Last week I was outside of Vandenberg Air Force Base to watch the launch of SpaceX’s Falcon 9 rocket. (It was perfect weather and an amazing experience for my first launch!) To commemorate it, this is another one of a handful of product case studies I wrote to help understand successful product launches.
Falcon 9 was finished in early 2010, and had been in development since 2005. Its first flight occurred on June 4, 2010, a demonstration flight to orbit where it circled Earth over 300 times before reentry.
- 1st flight to ISS: May 22, 2012
- 1st cargo resupply (CRS-1): October 7, 2012
- 1st successful commercial flight: September 29, 2013
Development costs for v1.0 were estimated at $300M. NASA estimated that under traditional cost-plus contracts costs would have been over $3.6B. Total combined costs for F9 and Dragon up to 2014 were ~$850M, $400M of that provided by NASA.
By September 2013, the SpaceX production line was manufacturing 1 F9 every month.
(1) Value created — Simply describe the innovation. How did it create value?
The Falcon 9 is a two-stage rocket that delivers payloads to Earth orbit or beyond. It’s a transportation vehicle to space. F9 drastically reduced launch costs, allowing NASA and small satellite companies to send payloads at a fraction of the cost.
(2) Value captured — Competitive advantages, barriers to entry. Why didn’t incumbents have a reason to fight them?
- Ahead on the learning curve — highly advanced, experiential, expert knowledge
- Capital and time barriers — lots of money and time needed to get to scale
- F9 was a disruptive innovation, built from the ground up at low cost. Incumbent launch companies had no reason to start from scratch and lower their profits when they had strong (mainly cost-plus) contracts with existing customers. Industry was viewed as very inelastic and that little demand existed at low end.
(3) Job-to-be-done — What job(s) does the innovation fulfill?
When I need something in orbit, I want it to be delivered for me, so I can focus on what I’m best at. The only substitutes are other launch services providers.
Where in the “stack” does it fit in? (Why then?)
- Uses existing launch pads leased from NASA (Kennedy) or the Airforce (Vandenberg).
- Uses existing launch control and tracking.
- Advancements in software (simulations, design, control).
- Built on 60+ years of aerospace engineering knowledge.
- With incremental advancements in engine tech, software, and materials it was only a matter of time before an upstart rocket company used them to lower launch costs. But without Musk it may have taken another 10+ years to get to the same point.
Any unique technical abilities/insights that enabled it?
- Highly specialized knowledge in many engineering disciplines.
- General insight to rethink rocket and engine design from ground up without taking existing practices or designs for granted.
Build a “1 size fits all” rocket that can launch many different configurations, rather than expensive, custom launches favored by incumbents. (Having only a single rocket design hugely cut down on manufacturing, support, and launch costs compared to competitors.)
How difficult was it to develop?
- Extremely difficult due to complexity and perfection that’s required for success.
What major needs does it fulfill? The rocket . . .
- Can deliver its payload safely.
- Can deliver payloads to LEO or GTO (multiple on same flight if config allows).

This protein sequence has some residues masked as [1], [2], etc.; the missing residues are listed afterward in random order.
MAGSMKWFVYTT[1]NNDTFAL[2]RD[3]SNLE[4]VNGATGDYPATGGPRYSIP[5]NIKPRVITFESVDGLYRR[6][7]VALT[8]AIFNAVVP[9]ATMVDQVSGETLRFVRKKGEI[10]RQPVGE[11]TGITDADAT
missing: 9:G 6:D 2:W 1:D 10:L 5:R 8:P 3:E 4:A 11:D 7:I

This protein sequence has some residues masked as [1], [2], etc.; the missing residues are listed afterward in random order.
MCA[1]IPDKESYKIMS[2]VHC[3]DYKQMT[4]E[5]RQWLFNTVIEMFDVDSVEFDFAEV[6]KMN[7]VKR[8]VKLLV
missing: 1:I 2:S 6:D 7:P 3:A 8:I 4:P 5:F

- Can be transported across the country by truck.
- Allows for many different payload configurations.
- Can withstand many tests and delays in adverse conditions.
How did design affect product outcome?
- Designed to be “one-size-fits-all” — the ability to adapt the 2nd stage to many different payload configurations — allows for further reduction of costs.
- Designed from the beginning for the 1st stage to be reusable, which had the potential to drastically reduce costs.
(6) Most important metrics
- Launch cost per kg of payload
- Launches per year
- % of successful launches
Innovation: What about the innovation made it amenable to distribution?
- Relative advantage, in cost, was very high.
- Upstart in low competition industry (highly visible).
- Compatible with existing satellite configurations — or just custom-built configs from customers.
- Successful launch(s) highly visible.
Communication channels: How did people find out about it?
- High value enterprise sales (with only a small list of potential customers)
Delivery (supply chain): How was the innovation physically delivered to users?
Both stages are built in the SpaceX facilities in Hawthorne, CA and driven cross-country to the launch site, then assembled on location in the leased SpaceX launch facilities.
Time: The timeline of distribution.
- Development took ~5 years.
- Received NASA contract during development.
- 1st demo flight to ISS took place ~2 years later.
- 1st commercial flight >1 year later.
- The “early adopter” in this case was the government, which acted in part as funding for development.
(8) Management — What personal aspects led to success/failure?
Did any 1 (or more) people play a significant role in outcome?
- Elon Musk, CEO
- Gwynne Shotwell, COO
What skill sets/talents were needed in development & distribution?
- Assembling a team of talented aerospace engineering, mechanical engineering, astronautics, and materials science professionals
- Strong project management skills to organize everyone and keep the ball rolling
- Experience working with large government contracts
(9) What ultimately were the 1-3 things that made it a success/failure?
- Strong vision and leadership from the top, given long timeline and difficulty of project
- First principles rethinking of rocket design & assembly